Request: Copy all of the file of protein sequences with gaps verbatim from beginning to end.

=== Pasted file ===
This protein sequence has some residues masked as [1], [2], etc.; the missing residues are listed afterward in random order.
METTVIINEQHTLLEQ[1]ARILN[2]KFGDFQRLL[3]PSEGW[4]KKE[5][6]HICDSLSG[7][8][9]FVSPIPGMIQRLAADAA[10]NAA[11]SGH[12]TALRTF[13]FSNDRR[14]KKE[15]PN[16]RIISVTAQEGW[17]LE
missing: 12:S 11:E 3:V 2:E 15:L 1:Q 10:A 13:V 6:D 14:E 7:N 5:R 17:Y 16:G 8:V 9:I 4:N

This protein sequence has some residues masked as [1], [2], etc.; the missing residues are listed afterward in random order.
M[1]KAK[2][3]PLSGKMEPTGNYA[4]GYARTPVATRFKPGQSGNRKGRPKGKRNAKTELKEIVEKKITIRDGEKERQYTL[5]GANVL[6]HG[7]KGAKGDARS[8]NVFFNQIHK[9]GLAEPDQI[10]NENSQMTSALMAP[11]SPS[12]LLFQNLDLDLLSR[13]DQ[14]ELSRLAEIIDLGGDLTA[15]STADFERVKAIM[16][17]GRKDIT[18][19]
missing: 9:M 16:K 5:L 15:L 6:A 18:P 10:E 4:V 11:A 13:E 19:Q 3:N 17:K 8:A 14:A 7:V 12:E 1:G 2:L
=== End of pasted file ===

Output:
This protein sequence has some residues masked as [1], [2], etc.; the missing residues are listed afterward in random order.
METTVIINEQHTLLEQ[1]ARILN[2]KFGDFQRLL[3]PSEGW[4]KKE[5][6]HICDSLSG[7][8][9]FVSPIPGMIQRLAADAA[10]NAA[11]SGH[12]TALRTF[13]FSNDRR[14]KKE[15]PN[16]RIISVTAQEGW[17]LE
missing: 12:S 11:E 3:V 2:E 15:L 1:Q 10:A 13:V 6:D 14:E 7:N 5:R 17:Y 16:G 8:V 9:I 4:N

This protein sequence has some residues masked as [1], [2], etc.; the missing residues are listed afterward in random order.
M[1]KAK[2][3]PLSGKMEPTGNYA[4]GYARTPVATRFKPGQSGNRKGRPKGKRNAKTELKEIVEKKITIRDGEKERQYTL[5]GANVL[6]HG[7]KGAKGDARS[8]NVFFNQIHK[9]GLAEPDQI[10]NENSQMTSALMAP[11]SPS[12]LLFQNLDLDLLSR[13]DQ[14]ELSRLAEIIDLGGDLTA[15]STADFERVKAIM[16][17]GRKDIT[18][19]
missing: 9:M 16:K 5:L 15:L 6:A 18:P 10:E 4:V 11:A 13:E 19:Q 3:N 17:K 8:A 14:A 7:V 12:E 1:G 2:L